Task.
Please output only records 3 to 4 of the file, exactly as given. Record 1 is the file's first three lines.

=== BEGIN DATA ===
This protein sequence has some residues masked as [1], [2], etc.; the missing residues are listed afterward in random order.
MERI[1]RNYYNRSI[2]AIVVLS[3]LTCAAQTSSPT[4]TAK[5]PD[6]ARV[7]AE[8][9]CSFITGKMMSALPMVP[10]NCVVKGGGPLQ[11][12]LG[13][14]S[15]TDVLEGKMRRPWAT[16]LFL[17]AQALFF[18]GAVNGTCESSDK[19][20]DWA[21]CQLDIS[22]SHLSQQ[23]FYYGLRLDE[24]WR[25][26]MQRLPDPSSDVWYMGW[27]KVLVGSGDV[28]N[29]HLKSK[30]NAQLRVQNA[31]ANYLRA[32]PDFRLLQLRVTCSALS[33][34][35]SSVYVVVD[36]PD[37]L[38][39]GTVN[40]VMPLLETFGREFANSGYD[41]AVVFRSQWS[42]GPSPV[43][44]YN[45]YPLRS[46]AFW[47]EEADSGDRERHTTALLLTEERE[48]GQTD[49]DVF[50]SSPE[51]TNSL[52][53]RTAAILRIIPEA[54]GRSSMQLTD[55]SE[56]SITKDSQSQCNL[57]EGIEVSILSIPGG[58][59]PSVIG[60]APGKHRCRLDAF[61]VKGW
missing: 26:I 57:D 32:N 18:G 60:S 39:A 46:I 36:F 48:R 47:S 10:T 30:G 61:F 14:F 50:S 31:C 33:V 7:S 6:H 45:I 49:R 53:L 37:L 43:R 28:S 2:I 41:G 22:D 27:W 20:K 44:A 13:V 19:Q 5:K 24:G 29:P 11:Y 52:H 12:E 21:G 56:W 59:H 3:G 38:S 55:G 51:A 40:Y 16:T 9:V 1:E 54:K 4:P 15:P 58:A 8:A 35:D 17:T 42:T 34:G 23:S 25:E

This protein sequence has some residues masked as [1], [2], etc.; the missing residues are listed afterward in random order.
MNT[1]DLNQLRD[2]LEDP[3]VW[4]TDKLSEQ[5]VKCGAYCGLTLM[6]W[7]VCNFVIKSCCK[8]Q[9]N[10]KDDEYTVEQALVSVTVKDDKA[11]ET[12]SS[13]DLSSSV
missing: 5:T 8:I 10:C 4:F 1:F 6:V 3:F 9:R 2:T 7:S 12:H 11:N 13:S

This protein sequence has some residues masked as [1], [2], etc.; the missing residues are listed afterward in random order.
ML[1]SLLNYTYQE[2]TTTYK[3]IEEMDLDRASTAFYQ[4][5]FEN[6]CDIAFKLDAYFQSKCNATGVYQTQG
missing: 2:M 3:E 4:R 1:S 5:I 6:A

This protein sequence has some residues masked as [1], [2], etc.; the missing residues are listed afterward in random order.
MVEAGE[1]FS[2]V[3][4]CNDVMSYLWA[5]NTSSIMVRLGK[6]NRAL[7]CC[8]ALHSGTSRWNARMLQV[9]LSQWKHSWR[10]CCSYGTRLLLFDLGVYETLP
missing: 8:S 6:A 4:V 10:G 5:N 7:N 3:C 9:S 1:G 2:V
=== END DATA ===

This protein sequence has some residues masked as [1], [2], etc.; the missing residues are listed afterward in random order.
ML[1]SLLNYTYQE[2]TTTYK[3]IEEMDLDRASTAFYQ[4][5]FEN[6]CDIAFKLDAYFQSKCNATGVYQTQG
missing: 2:M 3:E 4:R 1:S 5:I 6:A

This protein sequence has some residues masked as [1], [2], etc.; the missing residues are listed afterward in random order.
MVEAGE[1]FS[2]V[3][4]CNDVMSYLWA[5]NTSSIMVRLGK[6]NRAL[7]CC[8]ALHSGTSRWNARMLQV[9]LSQWKHSWR[10]CCSYGTRLLLFDLGVYETLP
missing: 8:S 6:A 4:V 10:G 5:N 7:N 3:C 9:S 1:G 2:V